Dance Preview: Dancers of the proletariat unite

By Roxanna Pullan

As the fallen leaves become coated with their inevitable winter blanket, November marches boldly into December. For some reason, perhaps because of the coming bleakness, peoples’ minds turn to thoughts of celebration. The dance community is no different.

Every year, when heavy coats and comical toques are trundled out, Calgary dancers embrace Dance Montage, a celebration of people coming together for the enjoyment of dance and a showcase for the talents of both choreographers and dancers. Those involved in the production range from amateurs to proficient dancers, giving each audience member (except for the wholly uncoordinated) a dancer they can relate to. This year Dance Montage will have a little more to celebrate, namely its 35th anniversary. For this performance, one dancer from each of the previous 35 years will be involved, adding to the already eclectic feel of the performance.

“This year there are nine different styles of dance. Some of the works are overlapping in stylistic choices, and other works are just much more eclectic,” says the performance’s producer Dawn Dymond.

Anyone is welcome to take part in Dance Montage, needing only an interest. Each year open auditions are held and dancers need no experience. Viewing the production this year may just be the start, next year current audience members could find themselves starring in one of the mesmerizing performances.

One such performance is a work by Shelly Hering. One of the many choreographers involved this year, her piece is a contemporary exploration of the individual.

“It’s about having a unique voice amongst all the sameness,” she explains, describing the daily struggle for uniqueness among even those completely unfamiliar with the delicacies of dance face.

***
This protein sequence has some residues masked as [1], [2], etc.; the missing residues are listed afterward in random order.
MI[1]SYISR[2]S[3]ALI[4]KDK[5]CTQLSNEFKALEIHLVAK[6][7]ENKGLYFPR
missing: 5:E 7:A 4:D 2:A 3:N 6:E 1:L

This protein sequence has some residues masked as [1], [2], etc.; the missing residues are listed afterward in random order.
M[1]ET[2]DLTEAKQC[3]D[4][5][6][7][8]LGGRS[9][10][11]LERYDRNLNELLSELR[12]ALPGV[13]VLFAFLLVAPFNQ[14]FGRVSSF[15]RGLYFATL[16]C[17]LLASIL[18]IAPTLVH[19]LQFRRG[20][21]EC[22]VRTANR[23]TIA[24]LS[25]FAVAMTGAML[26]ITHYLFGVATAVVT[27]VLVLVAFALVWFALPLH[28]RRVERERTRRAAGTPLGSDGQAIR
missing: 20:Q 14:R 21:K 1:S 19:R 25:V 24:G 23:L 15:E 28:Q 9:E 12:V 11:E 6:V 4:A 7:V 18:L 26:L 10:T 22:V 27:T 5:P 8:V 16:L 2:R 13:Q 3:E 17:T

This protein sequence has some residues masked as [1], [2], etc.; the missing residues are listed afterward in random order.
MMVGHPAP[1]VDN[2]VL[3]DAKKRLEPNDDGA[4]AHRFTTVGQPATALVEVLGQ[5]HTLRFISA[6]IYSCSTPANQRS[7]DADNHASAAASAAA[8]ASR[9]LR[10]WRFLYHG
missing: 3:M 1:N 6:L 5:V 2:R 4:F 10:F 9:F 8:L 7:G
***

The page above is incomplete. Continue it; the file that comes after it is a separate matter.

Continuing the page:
But Dance Montage isn’t just a celebration of dance. In an event such as this, the sheer amount of effort required by everyone involved is often forgotten. Years of practice, patience and maybe a few pirouettes have gone into the production of Dance Montage, all done outside of the classroom.

“People should come to see the accomplishments of the students,” Hering encouragingly suggests.

Dance Montage could very well be a life altering experience. Funny as it may sound, everyone involved in the show has had their lives profoundly altered by a similar experience. Attending this year’s performance could well be the missing key to a whole new world, interests, outlooks and experiences or, at very least, a neat way to spend an evening.

“Other university students should come to the performance to see how dance influences a person’s life,” recommends Hering.

Life-changing or not, Dance Montage offers the perfect escape from the day-to-day dreariness of winter and spotlights the tight knit Calgary dance community. Though the very word “dance” may scare away many, Dance Montage’s history, huge cast and incredible diversity should be able to appeal to anyone. It’s a celebration which may contain more spandex and incredibly flexible people than most of us are used to, but it’s a celebration nonetheless.

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